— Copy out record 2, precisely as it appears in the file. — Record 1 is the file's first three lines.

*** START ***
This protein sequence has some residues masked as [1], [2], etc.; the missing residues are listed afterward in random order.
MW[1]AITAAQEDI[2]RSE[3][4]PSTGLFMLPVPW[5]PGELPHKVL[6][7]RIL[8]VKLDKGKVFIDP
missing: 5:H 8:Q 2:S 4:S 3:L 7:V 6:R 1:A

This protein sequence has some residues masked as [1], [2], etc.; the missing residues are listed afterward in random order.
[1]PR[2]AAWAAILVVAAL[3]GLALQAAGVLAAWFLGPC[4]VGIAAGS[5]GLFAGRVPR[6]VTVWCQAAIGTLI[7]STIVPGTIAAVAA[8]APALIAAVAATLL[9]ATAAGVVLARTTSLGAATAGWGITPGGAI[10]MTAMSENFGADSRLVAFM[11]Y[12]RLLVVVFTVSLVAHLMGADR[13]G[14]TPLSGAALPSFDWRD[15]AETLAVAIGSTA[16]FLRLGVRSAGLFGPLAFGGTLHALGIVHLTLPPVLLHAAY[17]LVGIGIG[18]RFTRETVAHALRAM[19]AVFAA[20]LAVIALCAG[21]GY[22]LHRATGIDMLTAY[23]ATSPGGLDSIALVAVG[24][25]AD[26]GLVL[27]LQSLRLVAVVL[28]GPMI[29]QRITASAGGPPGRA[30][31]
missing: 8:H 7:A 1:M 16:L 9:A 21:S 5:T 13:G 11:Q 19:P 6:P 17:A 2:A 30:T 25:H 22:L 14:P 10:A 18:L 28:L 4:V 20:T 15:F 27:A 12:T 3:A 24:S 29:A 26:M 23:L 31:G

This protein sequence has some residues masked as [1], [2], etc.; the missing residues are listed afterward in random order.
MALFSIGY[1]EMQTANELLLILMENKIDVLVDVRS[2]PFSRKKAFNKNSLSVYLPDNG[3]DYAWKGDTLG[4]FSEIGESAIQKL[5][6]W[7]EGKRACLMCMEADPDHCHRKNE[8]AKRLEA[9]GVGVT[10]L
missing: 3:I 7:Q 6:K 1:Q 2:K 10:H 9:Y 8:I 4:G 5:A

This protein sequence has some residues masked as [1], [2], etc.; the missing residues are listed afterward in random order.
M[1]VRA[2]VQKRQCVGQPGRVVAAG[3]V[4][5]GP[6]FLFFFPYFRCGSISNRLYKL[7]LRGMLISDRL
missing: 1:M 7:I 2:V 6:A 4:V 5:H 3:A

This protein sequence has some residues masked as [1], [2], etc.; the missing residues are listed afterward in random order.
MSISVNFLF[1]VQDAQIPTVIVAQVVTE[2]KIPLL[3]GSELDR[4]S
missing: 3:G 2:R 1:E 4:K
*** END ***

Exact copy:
This protein sequence has some residues masked as [1], [2], etc.; the missing residues are listed afterward in random order.
[1]PR[2]AAWAAILVVAAL[3]GLALQAAGVLAAWFLGPC[4]VGIAAGS[5]GLFAGRVPR[6]VTVWCQAAIGTLI[7]STIVPGTIAAVAA[8]APALIAAVAATLL[9]ATAAGVVLARTTSLGAATAGWGITPGGAI[10]MTAMSENFGADSRLVAFM[11]Y[12]RLLVVVFTVSLVAHLMGADR[13]G[14]TPLSGAALPSFDWRD[15]AETLAVAIGSTA[16]FLRLGVRSAGLFGPLAFGGTLHALGIVHLTLPPVLLHAAY[17]LVGIGIG[18]RFTRETVAHALRAM[19]AVFAA[20]LAVIALCAG[21]GY[22]LHRATGIDMLTAY[23]ATSPGGLDSIALVAVG[24][25]AD[26]GLVL[27]LQSLRLVAVVL[28]GPMI[29]QRITASAGGPPGRA[30][31]
missing: 8:H 7:A 1:M 16:L 9:A 21:S 5:T 13:G 11:Q 19:P 6:P 17:A 2:A 30:T 25:H 22:L 14:P 10:A 18:L 28:L 4:V 20:T 15:F 27:A 12:T 3:A 24:S 29:A 26:M 23:L 31:G